In response to:
The Strange Case of Paul de Man from the June 29, 1989 issue
To the Editors:
In his essay on Paul de Man [NYR, June 29], Denis Donoghue seems to accept a strange and troublesome—one might say “doublesome”—distinction. In dealing with the question why de Man did not “confess his early fault or crime, whatever he might have chosen to call it,” to his friends—and colleagues at Yale, a goodly number of whom were Jews—Donoghue writes:
…a confession would necessarily have been made on the same level of existence as that on which the crimes were committed: the level of inauthenticity, if I am right in my reading of de Man. On that level, he didn’t confess. Instead he transferred his mind to the indisputably laborious and demanding level on which he conducted the later years of his life as a writer and theorist.
At that point, it is still unclear whether Donoghue is being descriptive of de Man’s frame of mind. But in concluding the essay, he seems to accept the distinction:
The particular relation I see between de Man’s early journalism and his later writings is one of repudiation. He repudiated, on the second or “higher” level, the grubby concatenation of prejudices which as a young man he had taken for his convictions.
I puzzle over all this. What makes the second level “higher”? Is simple honesty “inauthentic”? Donoghue seems to be saying that all this was only a personal episode in the life of one man, yet it was also part of an entire current of European thought which played a shameful role in the pre-war years. In the French socialist movement alone, it included Marcel Deat (who proclaimed the “inauthentic” slogan “Why die for Danzig?” to justify appeasement), Paul Faure, Espinasse, Rives, as well as, in Belgium, Paul de Man’s uncle, Henri de Man. What united them all was the feeling that Hitler’s “New Order” would sweep away the old “bourgeois crap.” It was a view held by other French literary men, such as Drieu de la Rochelle, Bardeche, Brassilach, and others. A number of these men were shot for their collaboration; others were sentenced to jail terms. De Man was clearly aware of their fates.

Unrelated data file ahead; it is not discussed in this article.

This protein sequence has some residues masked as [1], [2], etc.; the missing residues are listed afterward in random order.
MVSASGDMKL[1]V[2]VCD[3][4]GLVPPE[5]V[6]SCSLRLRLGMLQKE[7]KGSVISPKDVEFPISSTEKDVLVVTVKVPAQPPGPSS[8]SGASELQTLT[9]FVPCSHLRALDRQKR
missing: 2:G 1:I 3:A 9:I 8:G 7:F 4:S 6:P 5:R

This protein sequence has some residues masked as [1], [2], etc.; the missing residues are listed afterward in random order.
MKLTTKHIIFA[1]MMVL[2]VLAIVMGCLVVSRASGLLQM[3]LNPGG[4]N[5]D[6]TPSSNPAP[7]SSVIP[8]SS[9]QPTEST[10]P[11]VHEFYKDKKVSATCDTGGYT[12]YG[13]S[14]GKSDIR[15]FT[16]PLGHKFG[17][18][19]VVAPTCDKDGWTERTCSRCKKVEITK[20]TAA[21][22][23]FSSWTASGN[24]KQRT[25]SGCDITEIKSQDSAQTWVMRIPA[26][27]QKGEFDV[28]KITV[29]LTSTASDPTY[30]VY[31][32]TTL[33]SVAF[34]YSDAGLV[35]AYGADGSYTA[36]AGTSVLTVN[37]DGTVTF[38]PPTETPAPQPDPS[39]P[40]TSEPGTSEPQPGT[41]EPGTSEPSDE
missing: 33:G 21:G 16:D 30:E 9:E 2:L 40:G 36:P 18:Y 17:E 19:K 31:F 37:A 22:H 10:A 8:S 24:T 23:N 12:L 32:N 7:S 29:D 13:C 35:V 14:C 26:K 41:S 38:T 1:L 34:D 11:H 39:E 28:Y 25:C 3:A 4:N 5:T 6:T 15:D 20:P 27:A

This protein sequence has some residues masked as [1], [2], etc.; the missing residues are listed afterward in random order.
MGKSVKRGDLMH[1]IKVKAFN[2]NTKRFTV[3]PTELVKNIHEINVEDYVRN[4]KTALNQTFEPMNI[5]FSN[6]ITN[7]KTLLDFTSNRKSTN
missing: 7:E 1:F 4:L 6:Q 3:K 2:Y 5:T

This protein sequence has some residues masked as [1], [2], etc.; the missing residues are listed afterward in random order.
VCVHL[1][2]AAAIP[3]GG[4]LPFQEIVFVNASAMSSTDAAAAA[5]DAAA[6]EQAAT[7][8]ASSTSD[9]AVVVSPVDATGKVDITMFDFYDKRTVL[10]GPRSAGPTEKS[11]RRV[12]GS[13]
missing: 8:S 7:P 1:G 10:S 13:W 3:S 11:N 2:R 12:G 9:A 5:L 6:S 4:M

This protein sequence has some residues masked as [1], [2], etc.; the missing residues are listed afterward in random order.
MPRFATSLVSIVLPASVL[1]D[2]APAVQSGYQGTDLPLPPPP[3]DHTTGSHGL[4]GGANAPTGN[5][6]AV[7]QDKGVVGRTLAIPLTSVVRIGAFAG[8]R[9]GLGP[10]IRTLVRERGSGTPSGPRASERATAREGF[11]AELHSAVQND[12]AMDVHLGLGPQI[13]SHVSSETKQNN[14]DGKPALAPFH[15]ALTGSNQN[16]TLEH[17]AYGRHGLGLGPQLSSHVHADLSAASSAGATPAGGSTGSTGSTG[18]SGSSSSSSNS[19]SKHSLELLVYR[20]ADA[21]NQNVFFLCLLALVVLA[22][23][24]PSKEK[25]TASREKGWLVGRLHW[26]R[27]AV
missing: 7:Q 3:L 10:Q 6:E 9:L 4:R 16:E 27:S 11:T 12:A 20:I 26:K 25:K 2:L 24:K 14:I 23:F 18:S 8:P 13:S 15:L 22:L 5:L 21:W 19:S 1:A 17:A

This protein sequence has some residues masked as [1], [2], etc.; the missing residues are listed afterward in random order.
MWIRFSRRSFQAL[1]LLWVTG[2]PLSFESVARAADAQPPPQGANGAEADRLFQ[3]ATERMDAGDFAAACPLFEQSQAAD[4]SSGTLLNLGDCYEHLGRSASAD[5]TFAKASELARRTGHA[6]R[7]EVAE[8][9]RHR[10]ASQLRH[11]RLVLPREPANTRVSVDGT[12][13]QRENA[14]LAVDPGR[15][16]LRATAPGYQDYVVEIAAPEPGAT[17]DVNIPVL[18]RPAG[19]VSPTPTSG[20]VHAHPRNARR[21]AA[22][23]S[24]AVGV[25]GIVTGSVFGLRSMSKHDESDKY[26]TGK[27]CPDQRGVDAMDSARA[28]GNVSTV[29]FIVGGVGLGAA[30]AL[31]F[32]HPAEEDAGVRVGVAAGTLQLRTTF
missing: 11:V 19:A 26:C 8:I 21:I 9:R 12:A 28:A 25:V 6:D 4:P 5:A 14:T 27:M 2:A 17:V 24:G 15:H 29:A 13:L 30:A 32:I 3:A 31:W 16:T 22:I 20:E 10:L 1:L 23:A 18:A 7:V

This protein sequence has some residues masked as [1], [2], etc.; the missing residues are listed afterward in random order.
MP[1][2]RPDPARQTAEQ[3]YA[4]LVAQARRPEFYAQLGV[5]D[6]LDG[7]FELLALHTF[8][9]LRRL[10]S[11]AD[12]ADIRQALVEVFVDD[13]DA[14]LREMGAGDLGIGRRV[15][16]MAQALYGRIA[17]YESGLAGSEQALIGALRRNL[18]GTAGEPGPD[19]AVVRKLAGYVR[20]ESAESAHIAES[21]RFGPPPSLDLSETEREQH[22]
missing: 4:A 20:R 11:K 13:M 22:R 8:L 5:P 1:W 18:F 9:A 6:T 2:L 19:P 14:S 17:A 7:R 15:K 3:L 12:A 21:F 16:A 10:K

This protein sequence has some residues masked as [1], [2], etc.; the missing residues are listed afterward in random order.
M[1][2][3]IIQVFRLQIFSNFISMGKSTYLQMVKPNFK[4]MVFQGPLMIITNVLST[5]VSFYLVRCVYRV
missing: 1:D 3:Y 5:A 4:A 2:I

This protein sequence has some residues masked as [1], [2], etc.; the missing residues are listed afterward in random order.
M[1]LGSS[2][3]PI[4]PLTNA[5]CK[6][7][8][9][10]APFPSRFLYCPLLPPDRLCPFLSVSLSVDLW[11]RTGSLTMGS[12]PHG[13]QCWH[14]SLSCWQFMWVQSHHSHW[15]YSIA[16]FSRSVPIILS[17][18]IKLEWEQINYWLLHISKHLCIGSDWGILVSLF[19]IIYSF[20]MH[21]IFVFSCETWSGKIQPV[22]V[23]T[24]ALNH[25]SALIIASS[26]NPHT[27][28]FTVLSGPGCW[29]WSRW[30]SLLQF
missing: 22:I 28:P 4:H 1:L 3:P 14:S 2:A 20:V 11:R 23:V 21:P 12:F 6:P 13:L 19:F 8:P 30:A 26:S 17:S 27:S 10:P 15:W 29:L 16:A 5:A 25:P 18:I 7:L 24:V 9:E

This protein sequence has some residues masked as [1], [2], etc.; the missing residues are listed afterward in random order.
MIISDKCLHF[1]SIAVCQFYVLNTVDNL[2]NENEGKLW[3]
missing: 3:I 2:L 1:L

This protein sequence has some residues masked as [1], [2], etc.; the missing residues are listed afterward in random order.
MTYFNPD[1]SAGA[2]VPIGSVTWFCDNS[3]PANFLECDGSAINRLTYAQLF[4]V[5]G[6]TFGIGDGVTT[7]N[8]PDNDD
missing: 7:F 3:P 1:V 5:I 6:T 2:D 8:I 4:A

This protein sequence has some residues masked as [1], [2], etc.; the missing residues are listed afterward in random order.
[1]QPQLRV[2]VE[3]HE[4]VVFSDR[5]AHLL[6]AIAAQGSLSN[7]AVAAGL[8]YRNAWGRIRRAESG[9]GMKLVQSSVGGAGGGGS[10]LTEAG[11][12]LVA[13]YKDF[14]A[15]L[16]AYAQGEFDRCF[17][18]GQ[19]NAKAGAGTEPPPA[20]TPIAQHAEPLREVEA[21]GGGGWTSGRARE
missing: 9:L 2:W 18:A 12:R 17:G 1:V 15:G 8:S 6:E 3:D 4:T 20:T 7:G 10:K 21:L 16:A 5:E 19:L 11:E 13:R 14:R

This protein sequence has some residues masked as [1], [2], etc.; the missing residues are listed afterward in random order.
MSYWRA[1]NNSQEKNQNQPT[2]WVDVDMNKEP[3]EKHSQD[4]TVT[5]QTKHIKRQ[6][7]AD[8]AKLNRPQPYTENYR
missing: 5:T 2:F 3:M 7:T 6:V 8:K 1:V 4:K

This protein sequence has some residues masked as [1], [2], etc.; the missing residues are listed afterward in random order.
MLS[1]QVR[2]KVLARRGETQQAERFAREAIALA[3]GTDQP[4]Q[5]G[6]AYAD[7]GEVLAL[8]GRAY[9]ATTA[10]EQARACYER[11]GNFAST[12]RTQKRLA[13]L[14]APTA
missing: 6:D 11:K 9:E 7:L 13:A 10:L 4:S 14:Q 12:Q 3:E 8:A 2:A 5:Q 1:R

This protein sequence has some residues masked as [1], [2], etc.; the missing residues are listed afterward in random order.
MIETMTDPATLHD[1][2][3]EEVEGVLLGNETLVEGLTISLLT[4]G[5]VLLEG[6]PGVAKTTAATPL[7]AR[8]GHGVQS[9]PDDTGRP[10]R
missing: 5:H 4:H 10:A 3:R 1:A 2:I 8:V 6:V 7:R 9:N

Whether opportunistically or from ideological conviction—his own contempt for bourgeois society—de Man voiced sentiments similar to theirs. Yet if he did repudiate those views, why wasn’t simple honesty enough? Are we to say that simple honesty is “inauthentic” and has to be expressed on some more complex ontological level? And if his writings were a repudiation, they surely were opaque, for none of his colleagues learned about his past from them.
The issue here is not deconstructionism, but the nature of honesty. Why this convoluted retreat into maze-like distinctions between “lower” and “higher” levels?
Department of Sociology
Denis Donoghue replies:
I don’t see anything puzzling in either of the passages from my essay which Daniel Bell has quoted. The second level may or may not be higher than the first. It is “higher”—the point of the inverted commas was to indicate that the matter is disputable—because it is the site on which de Man adumbrated a difficult theory of language and examined its bearing upon ethical, political, and aesthetic judgments. He could have done something else. At any moment in the years of his success and fame he could have said, publicly: “When I was a young man in Brussels I did some dreadful things, I wrote these horrible articles, I’m sorry.” He should have said something like that, but he didn’t. I thought my article made this clear—while also making clear my view that in his later years de Man regarded as inauthentic virtually everything he had done in wartime Belgium.
September 28, 1989